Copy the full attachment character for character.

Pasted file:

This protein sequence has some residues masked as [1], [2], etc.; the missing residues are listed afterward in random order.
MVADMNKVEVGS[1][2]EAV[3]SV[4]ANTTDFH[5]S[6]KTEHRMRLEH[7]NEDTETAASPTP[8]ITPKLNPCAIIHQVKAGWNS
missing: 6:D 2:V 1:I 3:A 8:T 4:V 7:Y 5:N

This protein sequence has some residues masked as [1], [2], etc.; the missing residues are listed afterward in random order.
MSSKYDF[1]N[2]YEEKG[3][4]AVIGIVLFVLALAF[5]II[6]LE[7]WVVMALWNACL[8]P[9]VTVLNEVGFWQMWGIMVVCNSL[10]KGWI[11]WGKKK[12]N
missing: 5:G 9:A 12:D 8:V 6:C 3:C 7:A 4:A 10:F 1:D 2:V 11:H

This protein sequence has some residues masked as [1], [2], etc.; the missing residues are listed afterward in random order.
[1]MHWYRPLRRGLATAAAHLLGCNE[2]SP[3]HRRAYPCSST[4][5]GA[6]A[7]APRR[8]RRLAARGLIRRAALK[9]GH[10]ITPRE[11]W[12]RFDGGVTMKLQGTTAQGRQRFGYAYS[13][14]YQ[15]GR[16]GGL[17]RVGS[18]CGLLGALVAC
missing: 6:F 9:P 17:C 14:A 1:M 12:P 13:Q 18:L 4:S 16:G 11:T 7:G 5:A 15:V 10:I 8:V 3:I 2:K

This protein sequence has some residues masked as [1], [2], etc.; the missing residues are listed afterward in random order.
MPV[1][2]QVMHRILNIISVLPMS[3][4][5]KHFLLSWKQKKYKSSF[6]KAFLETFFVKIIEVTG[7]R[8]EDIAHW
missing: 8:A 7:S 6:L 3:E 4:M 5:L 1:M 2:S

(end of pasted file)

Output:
This protein sequence has some residues masked as [1], [2], etc.; the missing residues are listed afterward in random order.
MVADMNKVEVGS[1][2]EAV[3]SV[4]ANTTDFH[5]S[6]KTEHRMRLEH[7]NEDTETAASPTP[8]ITPKLNPCAIIHQVKAGWNS
missing: 6:D 2:V 1:I 3:A 8:T 4:V 7:Y 5:N

This protein sequence has some residues masked as [1], [2], etc.; the missing residues are listed afterward in random order.
MSSKYDF[1]N[2]YEEKG[3][4]AVIGIVLFVLALAF[5]II[6]LE[7]WVVMALWNACL[8]P[9]VTVLNEVGFWQMWGIMVVCNSL[10]KGWI[11]WGKKK[12]N
missing: 5:G 9:A 12:D 8:V 6:C 3:C 7:A 4:A 10:F 1:D 2:V 11:H

This protein sequence has some residues masked as [1], [2], etc.; the missing residues are listed afterward in random order.
[1]MHWYRPLRRGLATAAAHLLGCNE[2]SP[3]HRRAYPCSST[4][5]GA[6]A[7]APRR[8]RRLAARGLIRRAALK[9]GH[10]ITPRE[11]W[12]RFDGGVTMKLQGTTAQGRQRFGYAYS[13][14]YQ[15]GR[16]GGL[17]RVGS[18]CGLLGALVAC
missing: 6:F 9:P 17:C 14:A 1:M 12:P 13:Q 18:L 4:S 16:G 11:T 7:G 5:A 15:V 10:I 8:V 3:I 2:K

This protein sequence has some residues masked as [1], [2], etc.; the missing residues are listed afterward in random order.
MPV[1][2]QVMHRILNIISVLPMS[3][4][5]KHFLLSWKQKKYKSSF[6]KAFLETFFVKIIEVTG[7]R[8]EDIAHW
missing: 8:A 7:S 6:L 3:E 4:M 5:L 1:M 2:S